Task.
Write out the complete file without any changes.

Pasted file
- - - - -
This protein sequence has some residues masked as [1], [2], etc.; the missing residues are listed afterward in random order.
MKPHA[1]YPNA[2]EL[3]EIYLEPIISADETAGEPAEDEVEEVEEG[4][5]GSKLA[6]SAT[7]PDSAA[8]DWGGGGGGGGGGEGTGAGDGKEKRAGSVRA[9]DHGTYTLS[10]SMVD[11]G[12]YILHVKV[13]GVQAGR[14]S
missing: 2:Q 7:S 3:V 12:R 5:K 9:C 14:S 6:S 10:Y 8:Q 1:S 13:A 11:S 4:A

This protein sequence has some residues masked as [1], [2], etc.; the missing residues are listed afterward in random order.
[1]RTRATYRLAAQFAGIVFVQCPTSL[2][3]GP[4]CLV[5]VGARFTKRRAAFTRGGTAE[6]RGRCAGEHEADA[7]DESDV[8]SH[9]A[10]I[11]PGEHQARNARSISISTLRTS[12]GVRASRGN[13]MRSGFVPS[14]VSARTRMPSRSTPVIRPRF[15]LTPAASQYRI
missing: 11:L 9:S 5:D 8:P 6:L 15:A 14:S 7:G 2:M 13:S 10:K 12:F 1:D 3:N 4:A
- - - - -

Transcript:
This protein sequence has some residues masked as [1], [2], etc.; the missing residues are listed afterward in random order.
MKPHA[1]YPNA[2]EL[3]EIYLEPIISADETAGEPAEDEVEEVEEG[4][5]GSKLA[6]SAT[7]PDSAA[8]DWGGGGGGGGGGEGTGAGDGKEKRAGSVRA[9]DHGTYTLS[10]SMVD[11]G[12]YILHVKV[13]GVQAGR[14]S
missing: 2:Q 7:S 3:V 12:R 5:K 9:C 14:S 6:S 10:Y 8:Q 1:S 13:A 11:S 4:A

This protein sequence has some residues masked as [1], [2], etc.; the missing residues are listed afterward in random order.
[1]RTRATYRLAAQFAGIVFVQCPTSL[2][3]GP[4]CLV[5]VGARFTKRRAAFTRGGTAE[6]RGRCAGEHEADA[7]DESDV[8]SH[9]A[10]I[11]PGEHQARNARSISISTLRTS[12]GVRASRGN[13]MRSGFVPS[14]VSARTRMPSRSTPVIRPRF[15]LTPAASQYRI
missing: 11:L 9:S 5:D 8:P 6:L 15:A 14:S 7:G 2:M 13:S 10:K 12:F 1:D 3:N 4:A